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The Fundamentals of Kabbalah -- Part Five

The Great Debate on Tzimtzum: Is G-d Present Within the World? Torah Or Maamar Pasach Eliyahu

1 hr 19 min

Class Summary:

The Great Debate on Tzimtzum: Is G-d Present Within the World? Studying Torah Or Maamar Pasach Eliyahu

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  • E

    erzr -7 years ago

    but what about all those worlds that are contained within us?
    per Nefesh Hatzimtzum vol1 1rst gateway chapt6

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  • A

    Anonymous -12 years ago

    The inyan of the galus of the Shchinah
    I just wondered how the galus of the Shchinah relates to the shiur you just gave, and what the inyan of the galus entails.



    If the geulah means the yichud of Malchus with Z''A kabbalistically, then the galus probably just means the opposite: the existence of Malchus as a separate sefirah.

    On the other hand, if the galus of Malchus d'Atzilus rather means 'very remote', then the ripple effect on Atzilus as a whole by the impressions from Malchus d'Atzilus must be very limited accordingly. In that way it could almost be regarded as a breach in the unity of Atzilus.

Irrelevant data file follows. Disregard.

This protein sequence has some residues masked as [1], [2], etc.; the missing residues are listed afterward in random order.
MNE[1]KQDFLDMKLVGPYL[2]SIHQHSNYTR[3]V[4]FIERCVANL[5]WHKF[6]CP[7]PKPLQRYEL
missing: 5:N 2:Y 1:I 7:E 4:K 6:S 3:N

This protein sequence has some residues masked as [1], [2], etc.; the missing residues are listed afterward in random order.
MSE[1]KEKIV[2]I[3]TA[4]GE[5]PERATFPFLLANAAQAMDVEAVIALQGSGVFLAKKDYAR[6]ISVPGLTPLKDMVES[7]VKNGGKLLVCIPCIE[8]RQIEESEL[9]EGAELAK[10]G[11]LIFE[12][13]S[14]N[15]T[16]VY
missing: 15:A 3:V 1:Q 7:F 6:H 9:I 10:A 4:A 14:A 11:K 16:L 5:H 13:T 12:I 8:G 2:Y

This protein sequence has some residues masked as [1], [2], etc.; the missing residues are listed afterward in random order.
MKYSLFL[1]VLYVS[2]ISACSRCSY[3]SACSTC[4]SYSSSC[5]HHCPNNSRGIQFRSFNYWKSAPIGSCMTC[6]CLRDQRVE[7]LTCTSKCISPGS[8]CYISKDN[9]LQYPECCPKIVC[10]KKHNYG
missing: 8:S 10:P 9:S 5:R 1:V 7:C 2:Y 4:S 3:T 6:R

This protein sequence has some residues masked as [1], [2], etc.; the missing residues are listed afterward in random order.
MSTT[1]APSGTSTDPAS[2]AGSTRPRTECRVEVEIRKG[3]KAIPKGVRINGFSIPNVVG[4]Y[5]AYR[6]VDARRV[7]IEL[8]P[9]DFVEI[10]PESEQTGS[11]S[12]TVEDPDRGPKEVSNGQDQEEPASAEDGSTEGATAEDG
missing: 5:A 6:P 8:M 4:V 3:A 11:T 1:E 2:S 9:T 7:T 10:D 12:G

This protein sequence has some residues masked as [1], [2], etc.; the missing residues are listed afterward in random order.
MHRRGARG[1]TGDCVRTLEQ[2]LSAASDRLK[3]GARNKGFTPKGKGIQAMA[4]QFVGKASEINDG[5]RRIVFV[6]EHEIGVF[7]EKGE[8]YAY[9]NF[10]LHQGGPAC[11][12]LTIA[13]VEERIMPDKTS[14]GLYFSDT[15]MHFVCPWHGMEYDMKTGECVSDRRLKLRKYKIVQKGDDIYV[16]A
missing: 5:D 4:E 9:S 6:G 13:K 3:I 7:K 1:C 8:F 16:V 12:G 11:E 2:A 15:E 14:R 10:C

Would you please explain how we have to understand Atzilus - if Malchus d'Atzilus is somehow 'exiled out of it' (as long as the jewish nation is in galus)?



    And thank you for these wonderful 5 classes you gave!

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    • A

      Anonymous -12 years ago

      Re: The inyan of the galus of the Shchinah
       


      An Haara of Malchus is lowered and exiled while Malchus itself remains shalaim (like Shulamis etc.) whole.

      “Very remote” sounds like my words. You’ll need to find the original language for that.

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  • A

    Anonymous -12 years ago

    Note From Rabbi Paltiel
    Dear listeners and observers,



    This is the last of five parts on Pasach Eliyahu. It has been quote a journey and an honor to teach.

    I want to make a comment about the first half of tonight’s class. I taught the Maamar the way I understood it underscoring the “Chidush” (innovation) of this Maamar in Chassidus. Of course my p’shat (interpretation) may be wrong but this is how I understand it and I cannot teach it any other way.



    If you disagree I’d love to hear your p’shat and arguments against what I said. I’d be prepared and gladly concede that if it can be shown to be so. But before you dispose of my p’shat please think about it.



    Respectfully,

    Rabbi Yossi Paltiel

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